If New York City follows suit, we could eliminate over 5 million diesel truck miles every year on our streets, improve the health and wellness of our most vulnerable residents, prevent 2.5 million tons of waste per year from being landfilled or incinerated, and create over 15,000 quality local jobs by recycling our commercial waste into useful products.

You can show your support for a healthier, cleaner, and greener NYC by joining our online campaign today!

 

[1]Recent data from an unpublished study commissioned by DSNY (acquired by TDTNY through a FOIL request) show that our commercial waste problem is worse than previously understood.  NYC previously estimated commercial waste generation at 3 million tons per year with a 31% recycling/diversion rate.  New estimates are 5.1 million TPY with only a 26% diversion rate.  Source:  Halcrow Engineers, “New York City Comprehensive Commercial Waste System Analysis and Study,” submitted August, 2012.

[2] After directly observing more than 125 different NYC blocks at night, DSNY’s consultants find that these illegal time-saving maneuvers were common.  Source:  “New York City Comprehensive Commercial Waste System Analysis and Study,” p. 3-15.

[3] EEO tabulations of Census data analyzed by ALIGN show that while 12% of white workers in the waste industry earn less than $35,000/year, a majority of Latino workers and 75% of non-citizen workers earn less than $35,000/year. See Transform Don’t Trash NYC p. 12.

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HJ News and Resource Roundup 5/2/14

Welcome back! This week, we’re looking at the importance of safety net health care for marginalized populations, policies that impact sexual and reproductive health, and some exciting developments and opportunities for health advocacy here in New York City.

Racial and Ethnic Health Disparities:

Patients of color with diabetes are less likely to receive routine eye exams than their white counterparts with diabetes.

Undocumented farm workers are the hardest hit by cuts in safety net health care.

Overcrowding in California prisons–disproportionately filled with people of color–leads to medical neglect.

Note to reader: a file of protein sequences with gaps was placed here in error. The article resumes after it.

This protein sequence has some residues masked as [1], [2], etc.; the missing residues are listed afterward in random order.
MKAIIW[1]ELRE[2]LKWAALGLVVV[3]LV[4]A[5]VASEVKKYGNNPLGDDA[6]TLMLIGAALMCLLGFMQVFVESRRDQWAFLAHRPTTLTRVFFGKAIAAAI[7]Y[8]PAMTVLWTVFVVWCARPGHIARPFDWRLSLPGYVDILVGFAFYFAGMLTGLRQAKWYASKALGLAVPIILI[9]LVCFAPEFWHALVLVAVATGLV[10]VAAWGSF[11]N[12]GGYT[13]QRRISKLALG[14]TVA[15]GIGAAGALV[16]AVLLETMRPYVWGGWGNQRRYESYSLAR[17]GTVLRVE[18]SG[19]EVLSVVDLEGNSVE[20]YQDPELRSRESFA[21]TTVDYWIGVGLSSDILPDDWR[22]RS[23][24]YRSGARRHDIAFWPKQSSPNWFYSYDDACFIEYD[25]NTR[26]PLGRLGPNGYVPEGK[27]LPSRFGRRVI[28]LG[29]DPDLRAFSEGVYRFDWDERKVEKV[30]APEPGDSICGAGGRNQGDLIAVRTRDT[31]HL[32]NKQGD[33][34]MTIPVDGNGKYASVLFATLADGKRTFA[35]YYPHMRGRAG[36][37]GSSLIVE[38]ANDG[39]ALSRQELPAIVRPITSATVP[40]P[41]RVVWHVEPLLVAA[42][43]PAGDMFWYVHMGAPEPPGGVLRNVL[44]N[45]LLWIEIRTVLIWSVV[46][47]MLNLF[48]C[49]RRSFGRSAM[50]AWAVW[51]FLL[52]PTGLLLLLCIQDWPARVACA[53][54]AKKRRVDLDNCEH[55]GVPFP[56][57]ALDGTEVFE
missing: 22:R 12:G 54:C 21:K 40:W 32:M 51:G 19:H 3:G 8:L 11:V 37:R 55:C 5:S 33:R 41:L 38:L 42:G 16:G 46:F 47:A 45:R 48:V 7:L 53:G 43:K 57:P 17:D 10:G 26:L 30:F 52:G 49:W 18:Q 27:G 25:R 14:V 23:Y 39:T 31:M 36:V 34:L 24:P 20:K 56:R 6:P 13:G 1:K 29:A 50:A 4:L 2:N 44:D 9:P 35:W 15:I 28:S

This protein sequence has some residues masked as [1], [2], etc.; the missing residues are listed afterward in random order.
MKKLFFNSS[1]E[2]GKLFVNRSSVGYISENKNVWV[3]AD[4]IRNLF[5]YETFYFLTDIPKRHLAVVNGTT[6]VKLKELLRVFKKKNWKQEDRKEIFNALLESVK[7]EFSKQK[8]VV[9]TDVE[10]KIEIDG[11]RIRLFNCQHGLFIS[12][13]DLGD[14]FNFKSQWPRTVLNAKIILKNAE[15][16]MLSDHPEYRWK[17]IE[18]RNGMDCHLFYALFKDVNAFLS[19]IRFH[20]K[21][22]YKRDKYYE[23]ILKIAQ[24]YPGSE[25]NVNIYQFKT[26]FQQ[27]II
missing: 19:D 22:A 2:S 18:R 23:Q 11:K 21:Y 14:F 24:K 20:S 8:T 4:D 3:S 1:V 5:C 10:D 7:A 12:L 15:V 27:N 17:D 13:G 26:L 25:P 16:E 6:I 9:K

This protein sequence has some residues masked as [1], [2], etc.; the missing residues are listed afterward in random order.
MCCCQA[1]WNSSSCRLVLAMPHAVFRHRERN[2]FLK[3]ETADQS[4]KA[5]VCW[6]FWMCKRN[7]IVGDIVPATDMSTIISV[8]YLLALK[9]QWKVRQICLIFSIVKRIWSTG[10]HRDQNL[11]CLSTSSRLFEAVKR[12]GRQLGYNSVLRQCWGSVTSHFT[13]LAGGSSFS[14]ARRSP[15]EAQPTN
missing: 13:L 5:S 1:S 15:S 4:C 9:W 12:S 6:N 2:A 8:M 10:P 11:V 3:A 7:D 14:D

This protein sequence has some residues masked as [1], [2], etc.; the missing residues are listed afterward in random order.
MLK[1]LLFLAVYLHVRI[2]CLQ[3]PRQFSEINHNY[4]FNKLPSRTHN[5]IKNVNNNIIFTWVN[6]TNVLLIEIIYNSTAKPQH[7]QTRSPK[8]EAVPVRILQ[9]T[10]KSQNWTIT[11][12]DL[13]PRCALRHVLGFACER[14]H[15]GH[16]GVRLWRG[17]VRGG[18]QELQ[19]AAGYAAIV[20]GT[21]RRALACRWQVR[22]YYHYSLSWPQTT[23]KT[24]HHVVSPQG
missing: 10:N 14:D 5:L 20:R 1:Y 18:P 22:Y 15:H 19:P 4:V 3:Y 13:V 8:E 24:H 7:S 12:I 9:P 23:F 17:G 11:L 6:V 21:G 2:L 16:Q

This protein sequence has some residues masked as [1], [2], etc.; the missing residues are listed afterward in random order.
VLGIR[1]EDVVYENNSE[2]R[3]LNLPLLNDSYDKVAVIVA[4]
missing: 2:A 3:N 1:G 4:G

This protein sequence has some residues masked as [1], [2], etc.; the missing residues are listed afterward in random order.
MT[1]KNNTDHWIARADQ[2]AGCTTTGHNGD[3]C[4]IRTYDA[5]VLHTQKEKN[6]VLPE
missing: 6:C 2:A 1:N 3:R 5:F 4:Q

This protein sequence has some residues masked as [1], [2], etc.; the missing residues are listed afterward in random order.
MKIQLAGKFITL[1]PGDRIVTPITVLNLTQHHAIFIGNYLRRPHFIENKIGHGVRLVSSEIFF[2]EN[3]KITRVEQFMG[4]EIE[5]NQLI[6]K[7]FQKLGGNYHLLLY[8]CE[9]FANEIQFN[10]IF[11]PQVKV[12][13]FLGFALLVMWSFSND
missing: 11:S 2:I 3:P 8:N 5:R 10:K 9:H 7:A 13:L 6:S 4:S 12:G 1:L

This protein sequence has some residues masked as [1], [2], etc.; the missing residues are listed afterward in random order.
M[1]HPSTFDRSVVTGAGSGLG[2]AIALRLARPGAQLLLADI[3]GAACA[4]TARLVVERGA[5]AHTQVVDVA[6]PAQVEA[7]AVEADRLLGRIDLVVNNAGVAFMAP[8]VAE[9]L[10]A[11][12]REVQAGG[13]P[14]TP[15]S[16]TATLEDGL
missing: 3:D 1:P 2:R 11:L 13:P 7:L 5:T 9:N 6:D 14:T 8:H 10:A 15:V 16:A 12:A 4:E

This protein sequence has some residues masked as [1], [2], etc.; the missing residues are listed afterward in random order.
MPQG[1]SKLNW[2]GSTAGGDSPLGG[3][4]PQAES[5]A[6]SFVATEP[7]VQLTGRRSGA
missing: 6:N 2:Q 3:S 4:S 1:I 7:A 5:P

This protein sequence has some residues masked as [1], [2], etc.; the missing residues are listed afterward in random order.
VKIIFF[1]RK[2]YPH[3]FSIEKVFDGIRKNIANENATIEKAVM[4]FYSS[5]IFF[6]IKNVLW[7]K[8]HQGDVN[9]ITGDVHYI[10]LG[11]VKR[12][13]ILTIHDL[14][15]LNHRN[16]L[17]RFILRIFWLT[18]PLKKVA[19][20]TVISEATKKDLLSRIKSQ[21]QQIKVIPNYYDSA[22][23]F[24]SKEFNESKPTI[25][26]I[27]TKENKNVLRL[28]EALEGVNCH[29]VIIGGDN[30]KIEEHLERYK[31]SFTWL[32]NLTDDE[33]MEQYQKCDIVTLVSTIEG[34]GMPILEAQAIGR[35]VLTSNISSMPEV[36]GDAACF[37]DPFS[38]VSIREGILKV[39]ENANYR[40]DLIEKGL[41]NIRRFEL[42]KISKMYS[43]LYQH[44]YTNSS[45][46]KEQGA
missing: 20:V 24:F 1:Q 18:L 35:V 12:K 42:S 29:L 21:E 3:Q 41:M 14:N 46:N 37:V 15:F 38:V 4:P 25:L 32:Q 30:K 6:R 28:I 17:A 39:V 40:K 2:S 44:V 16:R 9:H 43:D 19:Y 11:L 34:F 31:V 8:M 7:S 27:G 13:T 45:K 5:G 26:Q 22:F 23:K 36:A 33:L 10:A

Tennessee Governor Haslam has signed the bill that will criminalize pregnant women who use substances. Advocates fear the new law will hit Black women hardest.

 

Obamacare:

How health reform is changing the landscape of service delivery and increasing our reliance on nurses–and how that’s a good thing.

The deadly cost of being uninsured.

Few options remain for those who missed the health insurance enrollment deadline.

 

Mental Health:

Higher doses of antidepressants may raise teen suicide risk. At the same time, antidepressant use is on the rise among young adults.

Too fat” messaging can put young girls at increased risk for obesity and depression.

 

Sexual, Reproductive, and Maternal Health:

A few weeks ago, we covered the increased incidence of paternal depression in Hispanic men. The Atlantic further explores the wide reach of post-partum depression, which can also impact adoptive parents and caregivers.

Children’s sexual health and safety requires we teach them about sexual assault, starting with age-appropriate lessons about consent.

Over-the-counter generic emergency contraception remains inaccessible to youth and people of color.

 

The Here and Now: Local and Timely Issues:

On the urgency of antibiotic resistance.

Artistic resistance to gender-based street harassment in Brooklyn.

New York moves to ban condoms as evidence against sex workers and those profiled to be engaging in sex work. Yay!

Tell the City to raise NYC’s dismal recycling rate and create new jobs! This is particularly important given the fact that communities of color are overburdened with waste processing facilities and more likely to experience the harmful effects of pollution.

Happy May Day!